Fox disputes possible damage from judge delaying defamation trial
Fox News disputed possible damages if the company is found liable in a highly anticipated defamation trial for spreading misinformation after the 2020 presidential election, while the judge in the case delayed the opening of the case time. sky.
The trial delay, and Fox’s claim for possible damages, is the latest twist in the case. Later Sunday, Judge Eric M. Davis said the proceedings would continue on Tuesday. He gave no reason at the time and did not speak briefly from the bench just after 9 a.m. on Monday.
“That doesn’t seem unusual to me,” Judge Davis said, explaining that he rarely attends trials without some sort of delay. “I’m going to continue this thing until tomorrow.”
In a trial involving such significant losses, it is not unusual for opponents to seek last-minute settlement talks.
However, three people directly involved in the case said a settlement was not expected. Lawyers for Dominion Voting Systems, which is suing Fox, filed a request to the court Monday morning, indicating they expect the case to go to trial on Tuesday.
Knowledge about the Dominion voting system
Dominion set the fine in the case at $1.6 billion. But controversy over that figure erupted after Fox disputed Dominion’s value, noting that a recent legal filing by Dominion lowered some of its damages claims.
“Fox has made it clear that Dominion’s losses are overstated,” a Fox spokesman said.
But damages are up to a jury and could be higher.
A Dominion spokesman disputed Fox’s characterization in its court filings. “Claims for damages remain,” she said. “As Fox knows, our losses exceed $1.6 billion.”
It’s not just money that has so far made it difficult to reach a settlement. Fox, one of the most profitable media companies, will have to apologize to Dominion on terms acceptable to Dominion, according to several people familiar with the limited settlement discussions in previous months.
But doing so would have cost Fox News enormous reputational damage, and Fox News has continued to air shows questioning the culpability of Trump supporters for the Jan. 6, 2021 riots.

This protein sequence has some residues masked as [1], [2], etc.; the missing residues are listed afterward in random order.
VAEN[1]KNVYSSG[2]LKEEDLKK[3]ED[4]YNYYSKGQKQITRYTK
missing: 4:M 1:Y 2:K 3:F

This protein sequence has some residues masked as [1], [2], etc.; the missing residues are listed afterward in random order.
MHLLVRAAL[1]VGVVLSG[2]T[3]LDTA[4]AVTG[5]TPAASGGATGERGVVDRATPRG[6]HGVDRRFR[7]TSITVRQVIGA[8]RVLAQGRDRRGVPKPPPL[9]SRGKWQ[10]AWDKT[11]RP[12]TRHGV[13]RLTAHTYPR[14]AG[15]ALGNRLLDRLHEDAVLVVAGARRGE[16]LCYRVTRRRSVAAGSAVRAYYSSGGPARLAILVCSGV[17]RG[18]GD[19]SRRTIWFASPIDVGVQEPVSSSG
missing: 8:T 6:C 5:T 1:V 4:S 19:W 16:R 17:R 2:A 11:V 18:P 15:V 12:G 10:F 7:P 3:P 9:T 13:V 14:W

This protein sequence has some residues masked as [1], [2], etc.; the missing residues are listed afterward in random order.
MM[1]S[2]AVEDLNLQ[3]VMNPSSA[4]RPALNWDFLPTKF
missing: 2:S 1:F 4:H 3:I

At the same time, both parties have some incentive to reach an agreement. Fox may want to avoid a trial, where more embarrassing or damaging details about its operations could emerge. Dominion may hope to secure some financial payments and avoid possible years of appeals after winning a jury trial.
The case has opened an unprecedented window into the inner workings of the country’s leading conservative news network. On the eve of the trial, Fox turned over tens of thousands of emails and text messages exchanged between hosts, producers and executives. Many of them said there was widespread suspicion within the network that former President Donald J. Trump had lied about claiming he had been hoodwinked into winning.
The case is considered a landmark test of First Amendment protections for the media and has been closely watched by legal and media analysts. Dominion’s voting machines have become the focus of pro-Trump conspiracy theories that falsely implicate the company’s technology in a fictional plot to shift votes from Mr. Trump to President Biden.
Fox News v. Dominion Voter System
On Monday, the courtroom was packed with journalists from around the world, waiting to hear when they would hear opening statements from both sides and the reason for the delay.
Bold names from Fox News — hosts including Tucker Carlson, Sean Hannity and Maria Bartiromo, and Rupert Murdoch, whose family controls Fox Media Reich – Expected to testify if the case goes to trial.
Election technology company Dominion Voting Systems filed a defamation lawsuit against Fox in early 2021, alleging that Fox’s hosts and guests, knowing of the allegations, repeatedly falsely claimed their role in a fictitious conspiracy to steal the election, facilitated by Mr. . Trump and his supporters, are not true.
Fox said it was covering newsworthy allegations involving the presidential election and insisted its broadcasts were protected by the First Amendment as commentary and news.
But Fox has encountered many setbacks in its legal case. Judge Davis ruled in a pretrial hearing that the claims about Dominique were false and that the jury only had to consider whether Fox had intentionally broadcast them. The judge also set the boundaries on the First Amendment defense that Fox could rely on, ruling that it cannot use free speech protections because the statements are false.
In emailed statements over the weekend, both sides appeared to be ready to go to trial.
“Over the next few weeks, we will demonstrate that the lies spread by Fox have done enormous damage to Dominion,” a Dominion spokesman said. “We look forward to the trial.”
A Fox spokesman said the network “remains steadfast in protecting the right to a free press, as the sentencing against Dominion and its private equity owners will have serious consequences for the entire news industry.”